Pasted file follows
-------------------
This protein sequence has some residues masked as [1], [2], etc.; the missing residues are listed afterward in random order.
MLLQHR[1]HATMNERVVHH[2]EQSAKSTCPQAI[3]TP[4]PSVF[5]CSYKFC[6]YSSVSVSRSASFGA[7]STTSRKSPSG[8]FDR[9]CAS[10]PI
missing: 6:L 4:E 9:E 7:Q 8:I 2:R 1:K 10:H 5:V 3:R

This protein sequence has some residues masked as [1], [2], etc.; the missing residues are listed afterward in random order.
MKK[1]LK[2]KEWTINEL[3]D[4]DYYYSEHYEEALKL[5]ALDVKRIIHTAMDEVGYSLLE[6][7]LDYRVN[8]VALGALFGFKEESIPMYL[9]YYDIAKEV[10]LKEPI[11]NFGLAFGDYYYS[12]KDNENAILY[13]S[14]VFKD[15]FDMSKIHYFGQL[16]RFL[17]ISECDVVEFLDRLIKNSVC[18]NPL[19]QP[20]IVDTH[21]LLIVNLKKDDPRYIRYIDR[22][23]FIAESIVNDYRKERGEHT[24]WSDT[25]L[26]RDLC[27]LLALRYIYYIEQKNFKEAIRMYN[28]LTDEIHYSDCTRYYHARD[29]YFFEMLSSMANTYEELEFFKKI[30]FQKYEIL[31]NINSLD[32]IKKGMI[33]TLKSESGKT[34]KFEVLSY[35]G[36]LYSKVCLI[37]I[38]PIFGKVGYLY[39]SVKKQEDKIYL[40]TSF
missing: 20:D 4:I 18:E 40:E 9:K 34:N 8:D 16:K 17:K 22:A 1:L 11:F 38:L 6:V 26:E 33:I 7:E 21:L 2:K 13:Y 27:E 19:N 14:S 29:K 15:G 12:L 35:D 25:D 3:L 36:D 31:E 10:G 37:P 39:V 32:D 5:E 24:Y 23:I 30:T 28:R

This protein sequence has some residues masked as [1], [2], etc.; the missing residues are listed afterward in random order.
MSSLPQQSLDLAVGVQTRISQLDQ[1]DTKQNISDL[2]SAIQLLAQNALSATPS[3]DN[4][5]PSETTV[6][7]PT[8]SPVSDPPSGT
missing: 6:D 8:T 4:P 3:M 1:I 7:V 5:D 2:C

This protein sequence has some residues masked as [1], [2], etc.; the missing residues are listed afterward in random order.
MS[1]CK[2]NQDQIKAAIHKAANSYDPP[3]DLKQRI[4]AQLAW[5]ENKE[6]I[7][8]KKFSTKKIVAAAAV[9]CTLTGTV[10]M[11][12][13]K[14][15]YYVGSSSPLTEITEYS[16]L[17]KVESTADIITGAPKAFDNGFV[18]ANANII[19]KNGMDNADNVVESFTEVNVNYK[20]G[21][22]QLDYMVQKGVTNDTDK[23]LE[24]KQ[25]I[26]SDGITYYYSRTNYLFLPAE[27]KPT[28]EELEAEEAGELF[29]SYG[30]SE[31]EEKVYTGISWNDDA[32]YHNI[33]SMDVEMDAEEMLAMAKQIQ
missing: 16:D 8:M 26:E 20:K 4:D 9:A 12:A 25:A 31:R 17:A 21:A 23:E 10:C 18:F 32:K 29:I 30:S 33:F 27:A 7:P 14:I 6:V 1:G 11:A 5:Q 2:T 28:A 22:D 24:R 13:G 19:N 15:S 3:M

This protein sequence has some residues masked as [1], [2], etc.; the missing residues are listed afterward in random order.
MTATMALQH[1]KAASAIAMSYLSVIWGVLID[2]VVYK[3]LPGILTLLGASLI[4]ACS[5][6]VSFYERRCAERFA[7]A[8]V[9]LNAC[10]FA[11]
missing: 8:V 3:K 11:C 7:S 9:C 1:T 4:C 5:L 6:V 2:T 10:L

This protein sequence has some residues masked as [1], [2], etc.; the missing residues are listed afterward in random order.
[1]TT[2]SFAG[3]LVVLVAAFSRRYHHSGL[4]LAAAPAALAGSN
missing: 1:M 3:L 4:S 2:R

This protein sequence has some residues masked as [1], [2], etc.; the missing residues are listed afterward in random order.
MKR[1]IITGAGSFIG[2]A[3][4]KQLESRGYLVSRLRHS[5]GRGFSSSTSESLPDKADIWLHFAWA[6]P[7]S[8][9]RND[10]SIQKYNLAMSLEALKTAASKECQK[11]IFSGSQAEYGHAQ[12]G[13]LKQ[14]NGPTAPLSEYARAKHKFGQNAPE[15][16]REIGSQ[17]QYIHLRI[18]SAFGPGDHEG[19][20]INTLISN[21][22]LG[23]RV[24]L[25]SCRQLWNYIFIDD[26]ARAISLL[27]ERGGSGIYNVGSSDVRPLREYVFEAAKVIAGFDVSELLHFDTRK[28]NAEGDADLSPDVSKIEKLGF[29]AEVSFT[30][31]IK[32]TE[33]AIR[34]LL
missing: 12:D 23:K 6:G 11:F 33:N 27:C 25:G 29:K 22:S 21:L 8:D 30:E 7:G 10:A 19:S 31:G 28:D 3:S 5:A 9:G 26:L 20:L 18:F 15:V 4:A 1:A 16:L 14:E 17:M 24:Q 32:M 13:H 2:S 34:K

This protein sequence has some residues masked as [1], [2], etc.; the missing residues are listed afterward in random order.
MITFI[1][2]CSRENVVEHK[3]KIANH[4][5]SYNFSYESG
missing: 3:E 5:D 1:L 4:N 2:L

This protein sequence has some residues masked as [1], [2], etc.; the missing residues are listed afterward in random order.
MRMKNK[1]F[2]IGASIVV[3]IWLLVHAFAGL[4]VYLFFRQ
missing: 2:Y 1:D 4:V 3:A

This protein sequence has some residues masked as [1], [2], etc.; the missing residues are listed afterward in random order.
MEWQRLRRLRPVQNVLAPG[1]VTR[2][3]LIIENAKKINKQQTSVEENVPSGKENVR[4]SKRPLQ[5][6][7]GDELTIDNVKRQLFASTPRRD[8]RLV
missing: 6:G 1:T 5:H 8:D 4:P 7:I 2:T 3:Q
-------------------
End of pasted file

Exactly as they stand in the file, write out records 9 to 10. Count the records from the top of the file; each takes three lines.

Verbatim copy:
This protein sequence has some residues masked as [1], [2], etc.; the missing residues are listed afterward in random order.
MRMKNK[1]F[2]IGASIVV[3]IWLLVHAFAGL[4]VYLFFRQ
missing: 2:Y 1:D 4:V 3:A

This protein sequence has some residues masked as [1], [2], etc.; the missing residues are listed afterward in random order.
MEWQRLRRLRPVQNVLAPG[1]VTR[2][3]LIIENAKKINKQQTSVEENVPSGKENVR[4]SKRPLQ[5][6][7]GDELTIDNVKRQLFASTPRRD[8]RLV
missing: 6:G 1:T 5:H 8:D 4:P 7:I 2:T 3:Q